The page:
Underlying vitamin D deficiency in post-menopausal women is associated with increased risk of hip fracture, according to investigators at Brigham and Women's Hospital in Boston, Massachusetts. In a group of women with osteoporosis hospitalized for hip fracture, 50 percent were found to have a previously undetected vitamin D deficiency. In the control group, women who had not suffered a hip fracture but who were hospitalized for an elective hip replacement, only a very small percentage had vitamin D deficiency, although one-fourth of those women also had osteoporosis.
These findings were reported in the April 28, 1999, issue of the Journal of the American Medical Association.** The study, conducted by Meryl S. LeBoff, M.D.; Lynn Kohlmeier, M.D.; Shelley Hurwitz, Ph.D.; Jennifer Franklin, BA; John Wright, M.D.; and Julie Glowacki, Ph.D.; of the Endocrine Hypertension Division, Department of Internal Medicine, and Department of Orthopedic Surgery, Brigham and Women's Hospital, Boston, was supported by grants from the National Institute on Aging (NIA) and the National Center for Research Resources (NCRR), components of the National Institutes of Health.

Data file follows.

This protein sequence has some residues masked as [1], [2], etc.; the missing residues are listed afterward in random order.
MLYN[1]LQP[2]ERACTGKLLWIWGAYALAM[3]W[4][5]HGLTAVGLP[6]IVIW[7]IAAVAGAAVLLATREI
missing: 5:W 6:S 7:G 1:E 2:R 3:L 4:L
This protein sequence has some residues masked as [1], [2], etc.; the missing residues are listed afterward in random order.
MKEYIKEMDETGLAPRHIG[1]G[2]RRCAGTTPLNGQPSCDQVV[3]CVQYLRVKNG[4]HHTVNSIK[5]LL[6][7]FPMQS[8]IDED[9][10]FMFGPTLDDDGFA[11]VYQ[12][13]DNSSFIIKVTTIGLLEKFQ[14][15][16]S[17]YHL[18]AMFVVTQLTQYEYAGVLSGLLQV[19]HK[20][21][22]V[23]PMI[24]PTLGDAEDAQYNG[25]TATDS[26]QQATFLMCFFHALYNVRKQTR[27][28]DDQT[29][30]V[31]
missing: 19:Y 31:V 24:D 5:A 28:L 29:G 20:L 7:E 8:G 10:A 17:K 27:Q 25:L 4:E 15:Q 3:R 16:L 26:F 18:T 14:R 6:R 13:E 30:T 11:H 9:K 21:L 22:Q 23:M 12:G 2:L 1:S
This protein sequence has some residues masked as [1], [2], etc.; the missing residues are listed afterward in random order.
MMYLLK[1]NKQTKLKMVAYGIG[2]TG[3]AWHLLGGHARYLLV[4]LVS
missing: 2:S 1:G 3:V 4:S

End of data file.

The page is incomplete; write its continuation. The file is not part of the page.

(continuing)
These investigators studied women admitted to either Brigham and Women's Hospital or the New England Baptist Hospital, both in Boston, between January 1995 and June 1998. A group of 98 postmenopausal women who normally reside in their own homes were chosen for the study. Women with bone deterioration from other causes were excluded from the study.
There were 30 women with hip fractures caused by osteoporosis and 68 hospitalized for elective joint replacement. Of these 68, 17 women also had osteoporosis as determined by the World Health Organization bone density criteria.
All the participants answered questions regarding their lifestyle, reproductive
history, calcium in their diet, and physical activity. Bone mineral density of
the spine, hip, and total body were measured by dual X-ray abso
NIH/National Institute on Aging